Insurance lawyers know that in a first pary insurance claim lawsuit, a claim for attorney fees can be made. When the insurance company challenges the attorney fees claim of the insured, a natural response by the lawyer is to seek to get the information related to what the insurance company paid their lawyers in attorney fees.
Can that be done? The question was answered by the Texas Supreme Court in this recent 2017, opinion. It is styled, In Re National Lloyds Insurance Company, Wardlaw Claims Service, Inc., And Ideal Adjusting, Inc. Relators.
The discovery dispute in this mandamus proceeding arises in the context of multi-district litigation involving allegations of underpaid homeowner insurance claims. The issue is whether a party’s attorney billing information is discoverable when the party challenges an opposing party’s attorney fee request as unreasonable or unnecessary but neither uses its own attorney fees as a comparator nor seeks to recover any portion of its own fees. This Court held that under such circumstances, (1) compelling en masse production of a party’s billing records invades the attorney work product privilege; the privilege is not waived merely because the party resisting discovery has challenged the opponent’s attorney fee request; and (3) such information is ordinarily not discoverable.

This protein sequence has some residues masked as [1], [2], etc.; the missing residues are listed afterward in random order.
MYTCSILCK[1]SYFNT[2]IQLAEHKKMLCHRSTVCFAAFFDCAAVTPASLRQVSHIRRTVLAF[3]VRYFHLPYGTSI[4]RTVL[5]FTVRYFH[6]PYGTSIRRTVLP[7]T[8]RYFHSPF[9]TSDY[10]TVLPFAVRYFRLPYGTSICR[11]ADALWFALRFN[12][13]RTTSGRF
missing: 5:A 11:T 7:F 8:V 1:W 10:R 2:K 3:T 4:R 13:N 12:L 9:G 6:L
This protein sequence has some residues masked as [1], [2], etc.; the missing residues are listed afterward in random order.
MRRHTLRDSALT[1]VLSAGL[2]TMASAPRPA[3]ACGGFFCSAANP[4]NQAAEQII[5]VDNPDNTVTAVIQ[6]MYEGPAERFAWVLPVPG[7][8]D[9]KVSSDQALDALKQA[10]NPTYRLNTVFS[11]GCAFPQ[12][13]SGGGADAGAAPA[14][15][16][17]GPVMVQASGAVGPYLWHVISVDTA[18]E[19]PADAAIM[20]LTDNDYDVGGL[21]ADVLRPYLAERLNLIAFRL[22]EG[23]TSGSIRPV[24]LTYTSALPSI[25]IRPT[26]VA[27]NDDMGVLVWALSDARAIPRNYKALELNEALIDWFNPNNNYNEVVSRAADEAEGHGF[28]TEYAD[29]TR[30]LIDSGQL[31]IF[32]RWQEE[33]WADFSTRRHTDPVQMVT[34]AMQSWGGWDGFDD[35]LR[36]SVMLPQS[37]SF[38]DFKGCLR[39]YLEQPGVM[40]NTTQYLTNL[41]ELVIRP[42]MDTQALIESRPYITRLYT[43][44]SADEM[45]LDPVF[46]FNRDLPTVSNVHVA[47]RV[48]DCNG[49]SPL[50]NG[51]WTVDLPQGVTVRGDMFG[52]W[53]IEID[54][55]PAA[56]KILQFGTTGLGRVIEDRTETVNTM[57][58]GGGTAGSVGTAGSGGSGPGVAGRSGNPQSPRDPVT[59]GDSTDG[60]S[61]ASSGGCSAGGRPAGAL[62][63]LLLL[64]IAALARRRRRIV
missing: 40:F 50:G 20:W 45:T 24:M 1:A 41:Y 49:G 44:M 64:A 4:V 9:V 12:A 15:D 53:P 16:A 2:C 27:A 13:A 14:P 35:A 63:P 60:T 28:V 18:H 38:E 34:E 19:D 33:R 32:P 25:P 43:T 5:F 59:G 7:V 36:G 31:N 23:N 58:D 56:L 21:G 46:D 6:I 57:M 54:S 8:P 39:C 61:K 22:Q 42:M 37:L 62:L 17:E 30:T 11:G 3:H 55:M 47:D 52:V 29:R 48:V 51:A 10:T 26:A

To the extent factual information about hourly rates and aggregate attorney fees is not privileged, that information is generally irrelevant and non-discoverable because it does not establish the reasonableness and necessity of the attorney fees an opposing party has incurred. A party’s litigation expenditures reflect only the value that party has assigned to litigating the matter, which may be influenced by myriad party specific interests. Absent a fee shifting claim, a party’s attorney fee expenditures need not be reasonable or necessary for the particular case. Barring unusual circumstances, allowing discovery of such information would spawn unnecessary case within a case litigation devoted to determining the reasonableness and necessity of attorney fee expenditures that are not at issue in the litigation. This is not a proper discovery objective. The Court therefore conditionally granted mandamus relief and directed the trial court to vacate it’s order for the insurance company and its agents to produce information about its attorney fee arrangements.
This case is a 33 page opinion that needs to be read by insurance lawyers since almost all insurance lawsuits are going to involve claims for attorney fees. The opinion involves lengthy discussions about attorney-client privilege and attorney work-product privilege. Plus, the opinion offers a lengthy discussion on relevance.